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Kemano water tunnel to be completed 20 years later

Jean Sorensen
Kemano water tunnel to be completed 20 years later

Rio Tinto Alcan’s $500 million completion of a second tunnel as a back-up for the Kemano power station is expected to get final approvals this month.

Rio Tinto Alcan's $500 million completion of a second tunnel as a back-up for the Kemano power station is expected to get final approvals this month.

The project consists of two main parts.

There is the construction of the interconnections between the proposed T2 tunnel and the existing T1 penstocks, including the necessary isolation valves, piping, access tunnel, and a second surge shaft and tunnel adjacent to the T2 tunnel.

The other part is the completion of the remaining half or 7.6 kilometres of the T2 tunnel, parallel to the existing T1 tunnel.

This work includes the placement of an additional 315,000 m<0x00B3> of waste rock on or adjacent to the existing waste rock piles near Horetzky Adit.

Colleen Nyce, spokesman for Rio Tinto Alcan (RTA) said currently approvals are needed from Fisheries and Oceans Canada and Transport Canada, under the Canadian Environmental Assessment Act.

These are expected to be in place in April.

“We then expect our own internal project approval, hopefully in May,” she said, via e-mail.

Also, under a public assessment notice, RTA is looking for completion of a second intake structure at the east end of the T2 tunnel, including concrete works, installation of isolation gates, and rock excavation both for the structure and for the intake channel.”

This work was partially completed in the early 1990s by a joint-venture that consisted of Guy F. Atkinson Construction and Peter Kiewit Construction.

The project was shut-down by the New Democratic Party, but not before the Carrier Sekani Tribal Council went to the Supreme Court of Canada, fearing the second tunnel’s completion to increase power generation would severely impact the Nechako River.

As part of the negotiated settlement on the Kemano Completion Project in 1997, the province gave a commitment that allowed Alcan to expand its smelter.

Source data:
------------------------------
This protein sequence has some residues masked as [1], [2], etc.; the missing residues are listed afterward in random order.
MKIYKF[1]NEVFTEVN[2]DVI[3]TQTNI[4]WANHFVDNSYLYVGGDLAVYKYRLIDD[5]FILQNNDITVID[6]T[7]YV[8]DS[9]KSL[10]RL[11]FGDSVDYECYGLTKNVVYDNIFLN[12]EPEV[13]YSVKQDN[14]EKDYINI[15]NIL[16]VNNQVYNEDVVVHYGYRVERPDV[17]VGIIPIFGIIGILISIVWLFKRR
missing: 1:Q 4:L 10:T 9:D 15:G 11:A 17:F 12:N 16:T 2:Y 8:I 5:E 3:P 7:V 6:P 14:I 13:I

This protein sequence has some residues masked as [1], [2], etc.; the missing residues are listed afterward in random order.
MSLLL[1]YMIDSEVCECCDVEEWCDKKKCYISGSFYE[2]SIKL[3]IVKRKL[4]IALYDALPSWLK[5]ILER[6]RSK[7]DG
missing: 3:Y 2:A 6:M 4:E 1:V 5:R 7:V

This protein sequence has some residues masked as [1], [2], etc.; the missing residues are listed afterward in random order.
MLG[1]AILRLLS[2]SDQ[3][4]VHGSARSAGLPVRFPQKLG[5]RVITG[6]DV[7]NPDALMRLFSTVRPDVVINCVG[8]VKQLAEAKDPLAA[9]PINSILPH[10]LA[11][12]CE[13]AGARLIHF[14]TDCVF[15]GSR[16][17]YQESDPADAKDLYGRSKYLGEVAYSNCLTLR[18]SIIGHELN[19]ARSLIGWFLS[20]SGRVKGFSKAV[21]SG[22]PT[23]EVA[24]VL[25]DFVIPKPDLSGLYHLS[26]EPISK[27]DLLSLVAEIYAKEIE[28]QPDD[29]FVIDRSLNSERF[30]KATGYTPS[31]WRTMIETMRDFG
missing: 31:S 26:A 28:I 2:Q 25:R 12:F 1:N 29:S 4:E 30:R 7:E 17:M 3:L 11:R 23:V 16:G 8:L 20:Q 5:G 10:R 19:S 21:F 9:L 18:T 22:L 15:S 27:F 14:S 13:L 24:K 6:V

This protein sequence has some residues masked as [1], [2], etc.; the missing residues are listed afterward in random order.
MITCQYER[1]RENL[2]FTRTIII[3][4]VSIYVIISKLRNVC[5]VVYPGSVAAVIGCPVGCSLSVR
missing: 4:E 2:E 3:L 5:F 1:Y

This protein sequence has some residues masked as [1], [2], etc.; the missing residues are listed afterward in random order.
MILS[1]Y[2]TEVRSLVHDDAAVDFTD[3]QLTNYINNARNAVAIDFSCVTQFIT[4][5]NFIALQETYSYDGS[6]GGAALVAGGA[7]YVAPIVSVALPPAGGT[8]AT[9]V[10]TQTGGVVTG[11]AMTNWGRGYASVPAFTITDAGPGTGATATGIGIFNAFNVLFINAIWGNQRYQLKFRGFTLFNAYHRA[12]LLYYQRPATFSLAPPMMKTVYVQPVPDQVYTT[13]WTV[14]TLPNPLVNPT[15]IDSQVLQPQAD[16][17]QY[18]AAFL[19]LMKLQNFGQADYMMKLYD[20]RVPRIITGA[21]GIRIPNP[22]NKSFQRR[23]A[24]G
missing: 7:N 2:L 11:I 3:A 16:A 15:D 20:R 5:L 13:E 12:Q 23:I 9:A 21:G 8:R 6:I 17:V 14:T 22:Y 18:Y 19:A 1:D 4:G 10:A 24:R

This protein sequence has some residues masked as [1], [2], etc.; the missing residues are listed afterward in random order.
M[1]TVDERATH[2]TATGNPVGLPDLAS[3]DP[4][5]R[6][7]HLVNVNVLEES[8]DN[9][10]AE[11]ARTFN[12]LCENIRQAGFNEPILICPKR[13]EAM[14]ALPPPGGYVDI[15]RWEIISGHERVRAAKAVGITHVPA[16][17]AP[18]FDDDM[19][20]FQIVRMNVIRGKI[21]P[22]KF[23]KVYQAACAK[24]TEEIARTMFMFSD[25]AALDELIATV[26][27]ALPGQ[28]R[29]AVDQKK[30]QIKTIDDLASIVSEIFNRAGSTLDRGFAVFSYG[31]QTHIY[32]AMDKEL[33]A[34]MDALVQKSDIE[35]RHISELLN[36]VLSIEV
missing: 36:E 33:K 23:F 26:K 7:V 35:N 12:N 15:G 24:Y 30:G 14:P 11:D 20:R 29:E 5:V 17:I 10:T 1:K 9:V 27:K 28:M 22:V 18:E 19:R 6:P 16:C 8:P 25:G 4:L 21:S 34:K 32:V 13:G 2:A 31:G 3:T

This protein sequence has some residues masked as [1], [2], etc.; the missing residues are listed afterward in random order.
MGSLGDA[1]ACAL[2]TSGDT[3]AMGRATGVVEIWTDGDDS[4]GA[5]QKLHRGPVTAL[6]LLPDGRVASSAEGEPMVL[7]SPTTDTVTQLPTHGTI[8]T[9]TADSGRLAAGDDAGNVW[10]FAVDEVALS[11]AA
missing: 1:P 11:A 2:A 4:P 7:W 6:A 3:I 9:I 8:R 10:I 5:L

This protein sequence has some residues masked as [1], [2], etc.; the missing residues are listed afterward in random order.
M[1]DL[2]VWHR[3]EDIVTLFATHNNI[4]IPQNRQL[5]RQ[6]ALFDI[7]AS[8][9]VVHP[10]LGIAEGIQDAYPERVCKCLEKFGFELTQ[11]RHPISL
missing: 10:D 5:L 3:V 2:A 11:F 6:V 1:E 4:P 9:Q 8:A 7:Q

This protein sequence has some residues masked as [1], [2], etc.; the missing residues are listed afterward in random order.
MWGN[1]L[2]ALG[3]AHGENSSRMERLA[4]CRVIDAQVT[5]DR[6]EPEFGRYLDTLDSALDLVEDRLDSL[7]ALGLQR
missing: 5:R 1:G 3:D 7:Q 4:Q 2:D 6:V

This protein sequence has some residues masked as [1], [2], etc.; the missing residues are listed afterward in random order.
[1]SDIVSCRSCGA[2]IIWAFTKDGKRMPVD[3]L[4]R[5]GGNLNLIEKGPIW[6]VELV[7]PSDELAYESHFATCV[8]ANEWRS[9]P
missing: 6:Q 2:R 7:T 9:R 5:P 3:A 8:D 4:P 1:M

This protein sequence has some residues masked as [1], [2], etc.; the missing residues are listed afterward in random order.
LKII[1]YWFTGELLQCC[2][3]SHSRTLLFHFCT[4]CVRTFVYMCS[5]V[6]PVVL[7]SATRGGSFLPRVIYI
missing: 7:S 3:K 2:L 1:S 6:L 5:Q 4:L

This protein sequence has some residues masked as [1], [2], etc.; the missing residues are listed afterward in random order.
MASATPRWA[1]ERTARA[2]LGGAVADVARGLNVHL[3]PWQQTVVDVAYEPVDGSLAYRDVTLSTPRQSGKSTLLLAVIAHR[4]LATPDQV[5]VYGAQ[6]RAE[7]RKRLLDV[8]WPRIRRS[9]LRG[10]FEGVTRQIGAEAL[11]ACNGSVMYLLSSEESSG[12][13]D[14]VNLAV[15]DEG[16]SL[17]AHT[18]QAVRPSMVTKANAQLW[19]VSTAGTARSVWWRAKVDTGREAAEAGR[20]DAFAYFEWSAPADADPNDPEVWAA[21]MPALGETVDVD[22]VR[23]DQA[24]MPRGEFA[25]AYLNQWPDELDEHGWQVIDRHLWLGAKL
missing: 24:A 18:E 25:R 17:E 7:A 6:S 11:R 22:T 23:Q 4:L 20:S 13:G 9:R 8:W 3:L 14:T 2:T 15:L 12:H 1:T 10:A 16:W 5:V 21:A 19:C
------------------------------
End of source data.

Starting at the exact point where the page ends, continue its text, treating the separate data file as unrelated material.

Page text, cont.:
A new smelter is now being constructed at Kitimat and is known as the $3.3 billion dollar Kitimat Modernization Project.

“The back up tunnel project that Rio Tinto Alcan is embarking upon today is in no way the same project that was cancelled, after being half built, back in the mid 1990s,” said Nyce, adding it was for risk mitigation, not water intake.

Currently, Nyce said, early work is underway.

This includes soil and ground testing; road work; building or installing any supporting infrastructure; any field or study work that is required, etc.

“The other factor of doing early works in northern B.C. is to ensure that we take advantage of the seasonal weather for such work,” she said.

“When we receive final approval to move forward, we’d like to have as much preparatory work done as possible.” >

The tie-in is known to be under a time-constraint.

Last November, when advertising for a project director for the tunnel completion, RTA stated: “The tie-in execution is schedule driven due to (the) Kemano first metal date, while the tunnel completion is cost driven.”

The new smelter is scheduled to be operational by late 2014.

RTA’s Mike Long, manager of power operations, confirmed the proposed schedule. Pending environmental approvals, the tie-in between tunnel two and the existing tunnel one is slated to start in May 2012.

The tie-in is expected to take two or three months to complete and will require one penstock to be shut down. The 7.5 kilometres of unfinished tunnels is slated for a July 2012 start.

Long said the tie-in is a Y-shaped connection with valves at the penstocks that will allow the company to close off tunnel one, which is 60-years old. It suffered collapses in 1958 and 1961.

While inspections were carried out on the tunnel in 2010 and 2011, Nyce said it is impossible to completely inspect.

While expert analysis and studies suggest the tunnel is in great shape, there is no way of knowing for sure.

“It really provides a back-up to the operation,” said Long. “If we lose the (current) tunnel, we lose the new smelter or the $3.3 billion investment.”

He said that RTA can not adequately inspect tunnel one until tunnel two is connected.

Three work camps are planned and will be located at West Tahtsa, Horetzky and Kemano. Nyce said that although an existing tunnel machine is located on site from the previous work, it is expected that the new contractor will bring in another machine.

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